It was courage that saw him beat not just Sonny Liston to become world champ, but the US boxing establishment who loathed his arrogant persona and a style of boxing that broke all of their rules.
They called him The Lip. He amended it to the Louisville Lip. Once he became world champion in 1964, he changed his name from Cassius Clay to Muhammad Ali in a gesture that riled white America. This was the mid-60s. Boxers didn’t do that. Especially black ones. They were mute patsies who took the blows and knew their place.
t was courage that kept him from the Vietnam War when he refused the draft in 1967. How many high-profile black Americans would even contemplate saying today what he said back then: “I can’t take part in nothing where I’d help the shooting of dark Asiatic people who haven’t lynched me, deprived me of my freedom, justice and equality, or assassinated my leaders.”
The price he paid was immense. He was demonised by white America as a coward and a subversive, made bankrupt, criminalised, and stripped of his licence, which cost him his world title, his livelihood and three-and-a-half of his finest years in the ring. But Ali only grew taller.
It was courage that inspired his 1970 return for the Joe Frazier trilogy, the Rumble in the Jungle with George Foreman and, eight years after his comeback, victory over Leon Spinks, which made him the first boxer ever to win the world heavyweight title three times.
But in the mid-80s he was diagnosed with Parkinson’s, a disorder of the nervous system that stiffened his muscles, froze his face and reduced his voice to a whisper. He refused to blame it on two decades of having his brain pummelled. Many opponents of the brutal sport did.
Here was one shackle he could never throw off, but he never let it beat him. When three billion people saw him light the Olympic Flame in Atlanta in 1996, the world fell in love with him again.
When I spent that day with him in 2001, I found my emotions alternating between awe and pity. He would fall asleep, take minutes to raise a cup to his mouth, and go into a trance. But I could still find the giant within the wilting shell. After showing me a photo taken with The Beatles I told him I was from the same city. He came back in a flash: “Then you ain’t no fool, if you from Liverpool.”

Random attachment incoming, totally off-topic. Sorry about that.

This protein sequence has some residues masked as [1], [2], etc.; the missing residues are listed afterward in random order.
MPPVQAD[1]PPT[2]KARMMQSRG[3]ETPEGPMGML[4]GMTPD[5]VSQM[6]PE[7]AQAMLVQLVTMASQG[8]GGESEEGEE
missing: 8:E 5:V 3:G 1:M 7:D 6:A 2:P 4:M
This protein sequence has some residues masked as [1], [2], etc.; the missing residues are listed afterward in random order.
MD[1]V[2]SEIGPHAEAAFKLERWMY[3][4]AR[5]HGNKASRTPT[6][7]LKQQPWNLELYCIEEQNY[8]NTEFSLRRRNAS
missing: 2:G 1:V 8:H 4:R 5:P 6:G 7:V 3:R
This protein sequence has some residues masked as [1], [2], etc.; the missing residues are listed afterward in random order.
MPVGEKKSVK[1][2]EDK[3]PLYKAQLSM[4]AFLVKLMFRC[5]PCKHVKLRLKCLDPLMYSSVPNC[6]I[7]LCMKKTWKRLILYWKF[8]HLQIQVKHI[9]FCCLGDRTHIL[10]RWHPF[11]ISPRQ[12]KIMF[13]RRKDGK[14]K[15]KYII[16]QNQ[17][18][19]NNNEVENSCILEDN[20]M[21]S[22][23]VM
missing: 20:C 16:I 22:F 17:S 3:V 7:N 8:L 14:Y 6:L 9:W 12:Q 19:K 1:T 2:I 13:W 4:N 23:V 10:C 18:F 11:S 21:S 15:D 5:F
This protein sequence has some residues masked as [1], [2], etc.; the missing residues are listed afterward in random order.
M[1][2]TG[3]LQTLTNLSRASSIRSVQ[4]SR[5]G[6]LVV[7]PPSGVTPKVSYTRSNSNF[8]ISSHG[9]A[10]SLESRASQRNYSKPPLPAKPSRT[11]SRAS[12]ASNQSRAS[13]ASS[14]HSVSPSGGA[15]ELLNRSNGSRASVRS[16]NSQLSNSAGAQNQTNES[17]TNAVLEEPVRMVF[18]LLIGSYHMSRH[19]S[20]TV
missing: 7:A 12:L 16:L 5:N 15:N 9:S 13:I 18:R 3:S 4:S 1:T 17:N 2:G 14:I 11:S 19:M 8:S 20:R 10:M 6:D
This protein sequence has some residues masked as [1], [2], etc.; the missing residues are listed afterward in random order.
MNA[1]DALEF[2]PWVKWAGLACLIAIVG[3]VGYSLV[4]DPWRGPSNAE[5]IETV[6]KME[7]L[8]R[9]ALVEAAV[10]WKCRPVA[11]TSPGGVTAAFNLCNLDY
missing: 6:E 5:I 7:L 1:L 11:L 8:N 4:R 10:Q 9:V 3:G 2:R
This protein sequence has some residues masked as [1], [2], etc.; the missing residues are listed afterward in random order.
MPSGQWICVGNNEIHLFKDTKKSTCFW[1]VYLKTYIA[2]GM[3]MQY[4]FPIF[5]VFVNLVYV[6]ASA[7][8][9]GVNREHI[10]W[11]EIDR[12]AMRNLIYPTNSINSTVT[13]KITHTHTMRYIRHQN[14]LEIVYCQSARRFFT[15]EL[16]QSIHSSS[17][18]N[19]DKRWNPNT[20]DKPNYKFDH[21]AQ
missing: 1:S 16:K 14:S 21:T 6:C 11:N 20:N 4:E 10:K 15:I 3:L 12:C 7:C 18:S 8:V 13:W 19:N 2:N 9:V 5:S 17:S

It reminded me of his mesmeric use of language when he was king.
Before the 1974 Rumble In The Jungle in Zaire, he recited a poem whose stunning imagery eclipsed anything they ever taught me at school. “I done wrestled with an alligator, I done tussled with a whale. Handcuffed lightning, and threw thunder in a jail. I can run through a hurricane and not get wet. Only last week, I murdered a rock, I injured a stone, hospitalised a brick. I’m so mean, I make medicine sick.”
Ali had his flaws. He could be cruel beyond the call of duty as Joe Frazier found out with his shameful Uncle Tom slurs. He was a serial womaniser, as his four wives and countless children testify. And some of the propaganda he spouted when he was being fleeced by the white-hating Nation of Islam was embarrassing.
But Muhammad Ali remains unique. He transcended sport like no one else, disputing all our beliefs about how an athlete should behave and what he could achieve. And he is entirely his own creation.
Which is why today there are now seven billion people on earth but he is still the one most would like to meet before they die.
He’s still the greatest of us all.